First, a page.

My gramps killin' it at Pishkin Res in Montana
I was out before it even got light out this morning and saw some huge fish. I crossed the river in the dark and started to head up stream when about 10 feet in front of me the water exploded. My first thought was that I spooked a beaver, but then I saw the shadow and the wake of a brown trout that possibly eats beavers. It was one of those fish you hear about but never see, most likely in the 10-12 pound range. Never the less I scared the crap out of him but it was pretty cool to see. The first hour of the day I had lots of interest in the streamer but only managed to land 1 rainbow. The indicator was kind to me today, but no browns.
I spent the last 7 days down in San Diego and had a chance to do a little surf fishing. It took a couple of days to get the technique figured out, and after visiting the local tackle shop, I finally found the fish. The locals down there like to use sand crabs that you can dig up right on the beach. After 3 days of throwing out sand crabs we only managed to catch surf perch. If and when I dunk bait I like to use the stuff that stinks to call the fish in. We picked up some frozen squid and some crazy lug worm creatures that smelled like bigfoot's nuts. The technique was to have a size 3 pyramid weight down at the bottom with two hooks above that all tied to a swivel. I liked to run the lug worm on top and the squid on the bottom. On the 4th day the conditions were perfect and we managed to find a little ocean sea life diversity. Two times that day I had double hook ups. The first was a yellow fin corbina and a surf perch and the second was two sting rays. The two sting rays were different species and I didn't see the stinger on the big one so I wasn't careful with the smaller and he stabbed me in the hand.
This is what some other fisherman was calling a guitar fish, it looked like a cross between a shark and a ray.
This was the fish that the guys from shore were after, it's the yellow fin corbina.
These were the cool leopard sharks that I was after, they were all about this size like they had just hatched not long ago. I saw a guy land one of these 8 years back that was almost 6 feet long.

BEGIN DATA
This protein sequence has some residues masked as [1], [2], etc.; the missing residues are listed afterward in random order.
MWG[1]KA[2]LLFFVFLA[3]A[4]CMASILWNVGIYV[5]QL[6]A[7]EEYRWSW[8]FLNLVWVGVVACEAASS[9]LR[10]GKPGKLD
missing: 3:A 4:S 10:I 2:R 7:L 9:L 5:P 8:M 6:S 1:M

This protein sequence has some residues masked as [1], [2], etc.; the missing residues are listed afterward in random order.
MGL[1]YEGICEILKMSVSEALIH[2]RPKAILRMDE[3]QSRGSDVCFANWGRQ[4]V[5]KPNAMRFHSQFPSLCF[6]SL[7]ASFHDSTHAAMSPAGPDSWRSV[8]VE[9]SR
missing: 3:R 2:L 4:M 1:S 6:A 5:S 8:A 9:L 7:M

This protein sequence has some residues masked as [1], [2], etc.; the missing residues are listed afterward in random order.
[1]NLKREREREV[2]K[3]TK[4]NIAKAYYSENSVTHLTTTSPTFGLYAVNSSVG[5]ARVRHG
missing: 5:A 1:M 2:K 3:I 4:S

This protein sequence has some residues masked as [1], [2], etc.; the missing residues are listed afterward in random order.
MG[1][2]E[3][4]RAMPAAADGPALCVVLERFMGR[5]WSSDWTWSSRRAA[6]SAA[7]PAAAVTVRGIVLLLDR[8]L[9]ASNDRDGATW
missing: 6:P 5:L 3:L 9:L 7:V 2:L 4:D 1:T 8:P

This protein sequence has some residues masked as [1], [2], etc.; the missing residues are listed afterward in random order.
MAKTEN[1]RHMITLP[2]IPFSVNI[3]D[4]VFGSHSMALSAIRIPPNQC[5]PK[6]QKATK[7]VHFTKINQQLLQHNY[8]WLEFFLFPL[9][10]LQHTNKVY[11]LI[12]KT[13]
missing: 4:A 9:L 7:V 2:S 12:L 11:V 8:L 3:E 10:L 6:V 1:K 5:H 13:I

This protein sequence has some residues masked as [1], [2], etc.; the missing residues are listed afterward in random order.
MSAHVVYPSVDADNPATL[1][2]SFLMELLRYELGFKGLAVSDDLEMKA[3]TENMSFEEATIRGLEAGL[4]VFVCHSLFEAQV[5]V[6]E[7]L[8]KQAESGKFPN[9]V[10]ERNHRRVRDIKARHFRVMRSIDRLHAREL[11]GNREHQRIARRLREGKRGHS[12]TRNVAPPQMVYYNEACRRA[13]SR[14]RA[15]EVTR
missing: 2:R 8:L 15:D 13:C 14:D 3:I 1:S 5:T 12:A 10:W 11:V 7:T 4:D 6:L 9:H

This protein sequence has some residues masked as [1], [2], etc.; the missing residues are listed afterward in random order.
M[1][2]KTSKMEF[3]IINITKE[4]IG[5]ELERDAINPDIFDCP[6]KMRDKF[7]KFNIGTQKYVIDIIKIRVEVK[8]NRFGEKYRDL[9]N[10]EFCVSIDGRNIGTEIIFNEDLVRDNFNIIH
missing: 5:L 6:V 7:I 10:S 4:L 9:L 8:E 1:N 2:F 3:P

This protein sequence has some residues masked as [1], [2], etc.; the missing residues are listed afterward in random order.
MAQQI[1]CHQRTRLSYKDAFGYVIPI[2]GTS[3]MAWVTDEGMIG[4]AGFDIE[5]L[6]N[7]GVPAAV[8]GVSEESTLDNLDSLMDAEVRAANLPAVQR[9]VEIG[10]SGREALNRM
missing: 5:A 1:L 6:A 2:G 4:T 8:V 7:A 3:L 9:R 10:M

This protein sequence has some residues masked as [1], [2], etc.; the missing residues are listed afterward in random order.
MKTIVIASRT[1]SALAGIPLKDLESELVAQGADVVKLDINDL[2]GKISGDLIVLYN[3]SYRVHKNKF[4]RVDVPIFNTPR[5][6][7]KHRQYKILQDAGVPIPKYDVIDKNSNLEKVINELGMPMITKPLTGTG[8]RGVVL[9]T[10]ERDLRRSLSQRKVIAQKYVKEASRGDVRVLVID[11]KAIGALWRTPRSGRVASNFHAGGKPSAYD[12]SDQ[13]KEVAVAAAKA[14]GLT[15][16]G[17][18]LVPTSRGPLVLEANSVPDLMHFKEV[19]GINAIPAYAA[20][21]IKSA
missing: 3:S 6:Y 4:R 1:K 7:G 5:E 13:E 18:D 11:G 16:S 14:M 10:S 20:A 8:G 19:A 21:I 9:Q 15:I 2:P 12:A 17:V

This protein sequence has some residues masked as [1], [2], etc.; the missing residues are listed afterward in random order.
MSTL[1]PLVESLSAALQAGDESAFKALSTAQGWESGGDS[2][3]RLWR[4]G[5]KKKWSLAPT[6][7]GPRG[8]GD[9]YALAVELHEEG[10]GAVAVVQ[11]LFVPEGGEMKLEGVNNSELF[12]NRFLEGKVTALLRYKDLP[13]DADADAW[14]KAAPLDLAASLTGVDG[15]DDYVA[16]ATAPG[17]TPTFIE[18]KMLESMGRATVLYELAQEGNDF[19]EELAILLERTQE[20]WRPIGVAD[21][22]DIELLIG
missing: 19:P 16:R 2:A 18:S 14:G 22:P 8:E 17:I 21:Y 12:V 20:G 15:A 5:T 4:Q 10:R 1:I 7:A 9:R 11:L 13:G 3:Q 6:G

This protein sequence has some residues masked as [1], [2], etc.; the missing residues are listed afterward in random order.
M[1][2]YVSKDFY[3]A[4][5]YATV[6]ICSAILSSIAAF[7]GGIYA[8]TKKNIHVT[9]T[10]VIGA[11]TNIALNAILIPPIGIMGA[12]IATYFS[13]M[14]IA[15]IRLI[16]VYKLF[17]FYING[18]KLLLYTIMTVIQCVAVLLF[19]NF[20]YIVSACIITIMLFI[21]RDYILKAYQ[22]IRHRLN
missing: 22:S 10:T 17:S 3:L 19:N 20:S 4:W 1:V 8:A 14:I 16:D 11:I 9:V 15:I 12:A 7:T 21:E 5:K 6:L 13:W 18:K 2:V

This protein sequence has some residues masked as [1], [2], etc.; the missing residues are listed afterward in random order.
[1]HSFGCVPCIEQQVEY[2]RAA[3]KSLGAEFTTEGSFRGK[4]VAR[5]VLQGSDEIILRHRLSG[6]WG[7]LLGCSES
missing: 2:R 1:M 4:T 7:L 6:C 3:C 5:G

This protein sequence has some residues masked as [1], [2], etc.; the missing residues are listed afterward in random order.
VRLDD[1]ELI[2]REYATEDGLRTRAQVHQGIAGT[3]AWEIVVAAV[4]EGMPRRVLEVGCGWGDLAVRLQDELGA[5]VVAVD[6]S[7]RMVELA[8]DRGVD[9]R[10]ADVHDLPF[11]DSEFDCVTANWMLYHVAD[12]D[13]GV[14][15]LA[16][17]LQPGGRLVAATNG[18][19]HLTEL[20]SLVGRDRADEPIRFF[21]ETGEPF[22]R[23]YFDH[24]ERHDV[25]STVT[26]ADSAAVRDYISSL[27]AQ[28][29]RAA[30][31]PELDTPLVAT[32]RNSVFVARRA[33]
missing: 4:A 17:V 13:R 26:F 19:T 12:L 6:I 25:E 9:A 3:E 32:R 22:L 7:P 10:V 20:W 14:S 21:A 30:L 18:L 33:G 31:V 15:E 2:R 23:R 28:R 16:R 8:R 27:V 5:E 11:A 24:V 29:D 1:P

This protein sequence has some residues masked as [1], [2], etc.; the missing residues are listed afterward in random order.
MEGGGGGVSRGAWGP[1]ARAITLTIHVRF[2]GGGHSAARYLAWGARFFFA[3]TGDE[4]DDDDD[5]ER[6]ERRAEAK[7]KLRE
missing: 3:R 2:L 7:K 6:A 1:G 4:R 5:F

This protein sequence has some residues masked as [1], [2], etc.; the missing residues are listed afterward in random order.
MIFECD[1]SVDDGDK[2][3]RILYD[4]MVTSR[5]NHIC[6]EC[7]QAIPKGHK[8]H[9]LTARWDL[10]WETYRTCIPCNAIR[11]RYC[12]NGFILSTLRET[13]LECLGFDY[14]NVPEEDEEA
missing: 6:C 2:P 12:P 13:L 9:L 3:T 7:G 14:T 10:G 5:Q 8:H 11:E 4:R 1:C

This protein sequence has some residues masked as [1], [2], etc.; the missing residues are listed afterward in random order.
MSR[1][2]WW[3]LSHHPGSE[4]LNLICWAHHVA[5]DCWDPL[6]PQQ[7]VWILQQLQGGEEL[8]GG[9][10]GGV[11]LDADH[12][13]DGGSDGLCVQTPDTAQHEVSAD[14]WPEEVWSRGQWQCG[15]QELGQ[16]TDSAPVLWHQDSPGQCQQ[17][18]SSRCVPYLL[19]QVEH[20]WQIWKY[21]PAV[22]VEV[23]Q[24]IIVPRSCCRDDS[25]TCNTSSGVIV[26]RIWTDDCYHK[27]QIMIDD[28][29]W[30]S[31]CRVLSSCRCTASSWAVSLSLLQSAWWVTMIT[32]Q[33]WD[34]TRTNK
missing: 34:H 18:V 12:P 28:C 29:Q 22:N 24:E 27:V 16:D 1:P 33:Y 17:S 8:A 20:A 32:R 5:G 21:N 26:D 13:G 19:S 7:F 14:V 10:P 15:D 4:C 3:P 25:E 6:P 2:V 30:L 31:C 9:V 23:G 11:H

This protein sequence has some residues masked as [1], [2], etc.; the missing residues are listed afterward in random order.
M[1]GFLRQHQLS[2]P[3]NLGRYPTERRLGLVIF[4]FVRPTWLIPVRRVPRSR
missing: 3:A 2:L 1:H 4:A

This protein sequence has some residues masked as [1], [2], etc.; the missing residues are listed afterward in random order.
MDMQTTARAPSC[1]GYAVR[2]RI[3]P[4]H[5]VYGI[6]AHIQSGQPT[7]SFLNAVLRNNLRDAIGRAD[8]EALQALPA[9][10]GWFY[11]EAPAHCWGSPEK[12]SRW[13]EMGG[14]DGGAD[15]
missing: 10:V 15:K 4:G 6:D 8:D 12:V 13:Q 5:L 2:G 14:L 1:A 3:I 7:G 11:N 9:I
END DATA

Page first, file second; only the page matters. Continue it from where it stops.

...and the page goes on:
These are the little surf perch we caught by the dozens.
Here's my wife with a nice little shark.
Not much action to report this weekend. It was 100 degrees in town which means you have to fish early in the morning or after the sun has gone behind the mountain. I decided to beat the heat and head up to the high sierras to see if I could catch a fish or two, turned out to be just a fish. The river was a little slow this morning as well, however I did manage to land a bunch of small ones
Snuck out after work today and fished with buddy of mine I have been trying to hit the water with for almost 2 years now. He's one of those guys that knows how to catch trout you want to get out with to see how he's been doing it all these years. Turns out he runs a rig I have never thought of trying before, and he catches a lot of big fish doing it. No matter how much you think you know about fishing a particular system there's always someone who can teach you something. One that fell for an indo rig today...
Had a short day at work so I snuck out to the big river to see if any fish were looking up, turns out they were. The dry dropper rig was throwing me off so I went with a solo dry and had some success. Fish were taking dries as long as the sun was on the water, but it didn't stay out for long. After a while the indicator was the ticket, it was nice to have some top water action while it lasted.
I took one last trip out to Pyramid for the season to try out my platform chair, I don't know why I fished from a ladder for so long. The weather was calling for partly cloudy skies with some descent wind so I thought there might be some good fishing. When I pulled up to the lake there wasn't a single fisherman around. Apparently I didn't get the memo that all the other fishermen did, saying that there were no fish near shore. I only managed to run across 4 or 5 guys on the whole west side of the lake and didn't see a cruiser amongst 5 beaches, the poor pelicans couldn't even turn up a fish. I seem to remember 4 or 5 years ago when the spawn would start in April and last into June before the cruisers headed back into deep water, it's like any more the spawn lasts about 3 weeks. I'm beginning to wonder if the Pilot Peak strain they starting putting in the lake back in 2006 don't have different mannerisms than their Summit strain counterparts. I have noticed a lot more fish breaking the surface this year than years past. One from yesterday....